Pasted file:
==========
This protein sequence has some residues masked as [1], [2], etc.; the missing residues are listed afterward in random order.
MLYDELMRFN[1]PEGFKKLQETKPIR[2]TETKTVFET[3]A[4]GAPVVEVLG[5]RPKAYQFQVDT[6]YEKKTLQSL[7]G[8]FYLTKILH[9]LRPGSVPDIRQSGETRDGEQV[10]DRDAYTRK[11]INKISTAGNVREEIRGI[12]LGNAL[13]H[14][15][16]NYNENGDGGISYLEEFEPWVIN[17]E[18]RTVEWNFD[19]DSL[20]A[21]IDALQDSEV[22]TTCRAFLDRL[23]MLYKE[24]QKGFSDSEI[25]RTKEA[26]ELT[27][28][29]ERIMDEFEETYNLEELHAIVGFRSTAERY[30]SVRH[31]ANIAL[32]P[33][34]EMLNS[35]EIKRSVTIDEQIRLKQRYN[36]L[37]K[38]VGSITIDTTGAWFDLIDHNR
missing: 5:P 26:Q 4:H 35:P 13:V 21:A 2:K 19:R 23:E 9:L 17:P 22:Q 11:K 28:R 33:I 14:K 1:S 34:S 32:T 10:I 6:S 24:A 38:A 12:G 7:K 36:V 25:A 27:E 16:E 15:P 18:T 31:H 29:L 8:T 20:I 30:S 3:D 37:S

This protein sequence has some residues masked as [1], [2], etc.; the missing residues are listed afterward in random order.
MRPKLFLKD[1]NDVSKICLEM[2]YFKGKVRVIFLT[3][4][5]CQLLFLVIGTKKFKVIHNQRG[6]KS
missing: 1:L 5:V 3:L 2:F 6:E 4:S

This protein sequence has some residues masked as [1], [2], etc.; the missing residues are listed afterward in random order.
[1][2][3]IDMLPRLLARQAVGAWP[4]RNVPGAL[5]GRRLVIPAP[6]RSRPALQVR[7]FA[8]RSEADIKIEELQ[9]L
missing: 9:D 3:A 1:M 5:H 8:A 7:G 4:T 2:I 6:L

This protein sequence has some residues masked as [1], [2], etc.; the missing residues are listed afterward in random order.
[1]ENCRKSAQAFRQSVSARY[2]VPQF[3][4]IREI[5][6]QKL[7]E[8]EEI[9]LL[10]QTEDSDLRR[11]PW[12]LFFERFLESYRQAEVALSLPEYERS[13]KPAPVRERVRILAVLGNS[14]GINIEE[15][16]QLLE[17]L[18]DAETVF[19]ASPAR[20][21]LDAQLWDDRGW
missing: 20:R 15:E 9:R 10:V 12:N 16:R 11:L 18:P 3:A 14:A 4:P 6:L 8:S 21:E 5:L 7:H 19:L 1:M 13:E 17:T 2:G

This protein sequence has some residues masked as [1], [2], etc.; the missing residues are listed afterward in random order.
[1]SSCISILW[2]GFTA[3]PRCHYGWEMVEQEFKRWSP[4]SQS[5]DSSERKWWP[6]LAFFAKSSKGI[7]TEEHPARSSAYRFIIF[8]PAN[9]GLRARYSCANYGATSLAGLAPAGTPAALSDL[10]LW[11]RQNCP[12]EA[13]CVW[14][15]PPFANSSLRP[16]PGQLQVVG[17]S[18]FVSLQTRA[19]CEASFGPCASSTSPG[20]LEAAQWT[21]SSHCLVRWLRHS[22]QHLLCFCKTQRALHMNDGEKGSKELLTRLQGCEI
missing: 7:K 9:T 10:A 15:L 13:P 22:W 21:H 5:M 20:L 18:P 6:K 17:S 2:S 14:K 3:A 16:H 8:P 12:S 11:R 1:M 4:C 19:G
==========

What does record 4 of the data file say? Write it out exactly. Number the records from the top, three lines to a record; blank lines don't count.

This protein sequence has some residues masked as [1], [2], etc.; the missing residues are listed afterward in random order.
[1]ENCRKSAQAFRQSVSARY[2]VPQF[3][4]IREI[5][6]QKL[7]E[8]EEI[9]LL[10]QTEDSDLRR[11]PW[12]LFFERFLESYRQAEVALSLPEYERS[13]KPAPVRERVRILAVLGNS[14]GINIEE[15][16]QLLE[17]L[18]DAETVF[19]ASPAR[20][21]LDAQLWDDRGW
missing: 20:R 15:E 9:R 10:V 12:N 16:R 11:L 18:P 3:A 14:A 4:P 6:L 8:S 21:E 5:L 7:H 19:L 1:M 13:E 17:T 2:G